Monday, December 15, 2014


Sleep, unfortunately, is not something our family is very good at. For myself, after the age of 3 or 4, I didn't really go in for naps. I recall afternoons being told to go nap in my room; I would go to my room and play quietly. My wife and I both grew up hiding flashlights in our rooms so we could read under the covers after we were supposed to be asleep. In college, I had a semester during which I slept between 3 and 4 1/2 hours every weeknight and didn't really do much to "catch up" on the  weekend. It was almost a badge of honor, particularly since it was a semester during which I pulled a 4.0 average while taking an overload of classes. So I flattered myself that I didn't really need sleep.

As I've gotten older, I've learned about the importance of sleep, but knowing and doing are two very different things, especially when your nights are subject to the whims of toddlers.

Typical Nights (Summer 2014)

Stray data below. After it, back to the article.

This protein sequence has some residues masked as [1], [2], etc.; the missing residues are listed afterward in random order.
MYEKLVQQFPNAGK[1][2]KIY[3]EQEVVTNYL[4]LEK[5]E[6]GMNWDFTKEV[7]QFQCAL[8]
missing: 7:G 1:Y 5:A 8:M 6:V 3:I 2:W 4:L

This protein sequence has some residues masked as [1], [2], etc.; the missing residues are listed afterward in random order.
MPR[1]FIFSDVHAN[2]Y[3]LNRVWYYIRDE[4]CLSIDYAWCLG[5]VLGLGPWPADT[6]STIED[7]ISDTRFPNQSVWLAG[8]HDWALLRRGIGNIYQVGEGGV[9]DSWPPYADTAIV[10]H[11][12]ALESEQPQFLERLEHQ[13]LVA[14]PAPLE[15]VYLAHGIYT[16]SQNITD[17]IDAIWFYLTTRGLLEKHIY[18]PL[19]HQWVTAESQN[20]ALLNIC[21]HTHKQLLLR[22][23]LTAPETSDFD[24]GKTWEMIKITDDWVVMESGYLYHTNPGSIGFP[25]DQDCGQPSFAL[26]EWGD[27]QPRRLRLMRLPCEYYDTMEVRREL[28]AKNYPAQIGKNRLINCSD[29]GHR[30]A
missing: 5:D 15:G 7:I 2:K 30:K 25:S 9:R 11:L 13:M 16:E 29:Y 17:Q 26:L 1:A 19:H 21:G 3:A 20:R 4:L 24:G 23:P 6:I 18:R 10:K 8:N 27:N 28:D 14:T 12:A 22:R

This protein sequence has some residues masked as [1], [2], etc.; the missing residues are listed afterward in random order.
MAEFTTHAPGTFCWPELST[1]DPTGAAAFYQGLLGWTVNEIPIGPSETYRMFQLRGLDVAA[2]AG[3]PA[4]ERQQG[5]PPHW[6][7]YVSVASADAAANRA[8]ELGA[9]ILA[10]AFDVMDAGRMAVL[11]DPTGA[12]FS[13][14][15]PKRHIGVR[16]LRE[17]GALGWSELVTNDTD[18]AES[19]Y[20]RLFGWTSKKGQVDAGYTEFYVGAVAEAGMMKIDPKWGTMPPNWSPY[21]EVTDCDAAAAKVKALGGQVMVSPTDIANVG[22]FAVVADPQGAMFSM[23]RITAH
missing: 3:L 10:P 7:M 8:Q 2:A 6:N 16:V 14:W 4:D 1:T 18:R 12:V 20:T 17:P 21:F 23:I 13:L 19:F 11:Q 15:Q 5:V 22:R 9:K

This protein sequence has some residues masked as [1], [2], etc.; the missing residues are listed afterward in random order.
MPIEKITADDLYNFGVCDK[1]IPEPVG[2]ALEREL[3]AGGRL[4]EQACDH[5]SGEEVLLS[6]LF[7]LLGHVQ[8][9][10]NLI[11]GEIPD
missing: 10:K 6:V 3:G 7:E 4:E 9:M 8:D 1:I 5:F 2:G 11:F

The truth is, my wife and I are not very committed to establishing consistent and reasonable bedtimes for our daughters, aged 4 and 2. When one of us--usually the me of us--tries to put the younger one to bed, it's usually around 9 pm. Or 10 pm. Or 11:00 at the latest... by which I mean that if it gets to be 11:00, I figure why bother? and let her fall asleep on her own. Lauren swears that our 2-year-old can be put to bed by just laying down with her in a dark room, but I think that reconnaissance is obsolete at best, if not downright naive. If I lay down with her--which I do try sometimes--she tends to just wriggle around in a way calculated to drive me nuts. So usually I put her in my arms so her head can rest on my shoulder and then walk back and forth singing lullaby-like songs until she falls asleep or I get tired.